Monthly Archives: July 2014

131 Lenore Street

131 Lenore St. Credit: 2009 Citywide Historic Resources Survey.

131 Lenore St. Credit: 2009 Citywide Historic Resources Survey.

131 Lenore St. Prepped for teardown, July 1, 2014.

131 Lenore St. Prepped for teardown, July 1, 2014.

131 Lenore St. Demolished July 2014.

131 Lenore St. Demolished July 2014.

131 Lenore St., May 2015.

131 Lenore St., May 2015.

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Teardown city

In early 2014 the Decatur City Commission voted to annex 77 parcels in unincorporated DeKalb County. The Parkwood neighborhood was among the last residential subdivisions developed in historic Druid Hills. A portion of Parkwood had been annexed in 1909 by the Town of Oakhurst. Less than a decade later (1915), the Oakhurst portion of Parkwood became Decatur’s westernmost neighborhood when Decatur annexed Oakhurst.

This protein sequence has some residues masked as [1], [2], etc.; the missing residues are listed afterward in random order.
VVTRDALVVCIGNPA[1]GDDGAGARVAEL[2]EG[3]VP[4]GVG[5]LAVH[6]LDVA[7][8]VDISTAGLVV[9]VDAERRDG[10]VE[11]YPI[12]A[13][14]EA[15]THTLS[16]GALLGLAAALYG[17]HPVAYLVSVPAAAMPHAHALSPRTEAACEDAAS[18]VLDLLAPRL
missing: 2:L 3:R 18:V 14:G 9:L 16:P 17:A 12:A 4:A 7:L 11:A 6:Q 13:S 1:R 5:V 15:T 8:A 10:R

The portion of Parkwood previously in DeKalb County is listed in the National Register of Historic Places as part of the Druid Hills Historic District. Druid Hills also is a locally designated DeKalb County historic district regulated by the DeKalb County Historic Preservation Commission.

Most of Parkwood's homes are brick ranch houses built after World War II. Many folks in Decatur and elsewhere consider these homes disposable. New Urbanist architect Steve Mouzon, writing on the teardown of another Decatur ranch house in late 2013, described it as something that "was apparently built during the 'Dark Ages of Architecture,' which is the half-century between 1930 and 1980."

Most of Parkwood’s homes are brick ranch houses built after World War II. Many folks in Decatur and elsewhere consider these homes disposable. New Urbanist architect Steve Mouzon, writing on the teardown of another Decatur ranch house (in Oakhurst) in late 2013, described it as something that “was apparently built during the ‘Dark Ages of Architecture,’ which is the half-century between 1930 and 1980.”